A Graphical and Computational Modelling Platform for Biological Pathways

Alessandra Livigni, Laura O'Hara, Marta E Polak, Tim Angus, Derek Wright, Lee B. Smith, Thomas Freeman

Research output: Contribution to journalArticlepeer-review


A major endeavor of systems biology is the construction of graphical and computational models of biological pathways as a means to better understand their structure and function. Here, we present a protocol for a biologist-friendly graphical modeling scheme that facilitates the construction of detailed network diagrams, summarizing the components of a biological pathway (such as proteins and biochemicals) and illustrating how they interact. These diagrams can then be used to simulate activity flow through a pathway, thereby modeling its dynamic behavior. The protocol is divided into four sections: (i) assembly of network diagrams using the modified Edinburgh Pathway Notation (mEPN) scheme and yEd network editing software with pathway information obtained from published literature and databases of molecular interaction data; (ii) parameterization of the pathway model within yEd through the placement of 'tokens' on the basis of the known or imputed amount or activity of a component; (iii) model testing through visualization and quantitative analysis of the movement of tokens through the pathway, using the network analysis tool Graphia Professional and (iv) optimization of model parameterization and experimentation. This is the first modeling approach that combines a sophisticated notation scheme for depicting biological events at the molecular level with a Petri net-based flow simulation algorithm and a powerful visualization engine with which to observe the dynamics of the system being modeled. Unlike many mathematical approaches to modeling pathways, it does not require the construction of a series of equations or rate constants for model parameterization. Depending on a model's complexity and the availability of information, its construction can take days to months, and, with refinement, possibly years. However, once assembled and parameterized, a simulation run, even on a large model, typically takes only seconds. Models constructed using this approach provide a means of knowledge management, information exchange and, through the computation simulation of their dynamic activity, generation and testing of hypotheses, as well as prediction of a system's behavior when perturbed.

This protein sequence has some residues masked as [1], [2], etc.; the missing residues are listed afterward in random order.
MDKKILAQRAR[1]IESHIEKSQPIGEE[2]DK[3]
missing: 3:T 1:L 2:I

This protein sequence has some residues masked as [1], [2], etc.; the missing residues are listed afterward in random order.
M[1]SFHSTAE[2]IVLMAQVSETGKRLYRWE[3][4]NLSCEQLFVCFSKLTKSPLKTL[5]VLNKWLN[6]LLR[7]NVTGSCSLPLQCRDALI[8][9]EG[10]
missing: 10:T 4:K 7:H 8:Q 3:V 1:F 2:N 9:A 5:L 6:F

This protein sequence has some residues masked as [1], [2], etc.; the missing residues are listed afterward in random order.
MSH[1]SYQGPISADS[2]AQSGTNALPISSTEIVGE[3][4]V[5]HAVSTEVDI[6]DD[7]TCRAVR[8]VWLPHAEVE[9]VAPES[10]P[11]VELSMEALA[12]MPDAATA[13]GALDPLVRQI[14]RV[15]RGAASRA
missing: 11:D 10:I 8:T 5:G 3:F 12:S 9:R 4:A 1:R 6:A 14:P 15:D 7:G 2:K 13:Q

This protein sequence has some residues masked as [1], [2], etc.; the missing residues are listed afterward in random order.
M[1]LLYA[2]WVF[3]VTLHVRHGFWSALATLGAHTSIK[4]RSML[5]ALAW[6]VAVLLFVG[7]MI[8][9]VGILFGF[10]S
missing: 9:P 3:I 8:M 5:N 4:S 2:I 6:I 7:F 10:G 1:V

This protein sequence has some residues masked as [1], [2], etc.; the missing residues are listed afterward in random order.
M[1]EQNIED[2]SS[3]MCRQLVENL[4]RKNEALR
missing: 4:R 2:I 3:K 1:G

Original languageEnglish
Pages (from-to)705-722
Number of pages18
JournalNature Protocols
Issue number4
Early online date15 Mar 2018
Publication statusPublished - 15 Mar 2018


  • Journal Article


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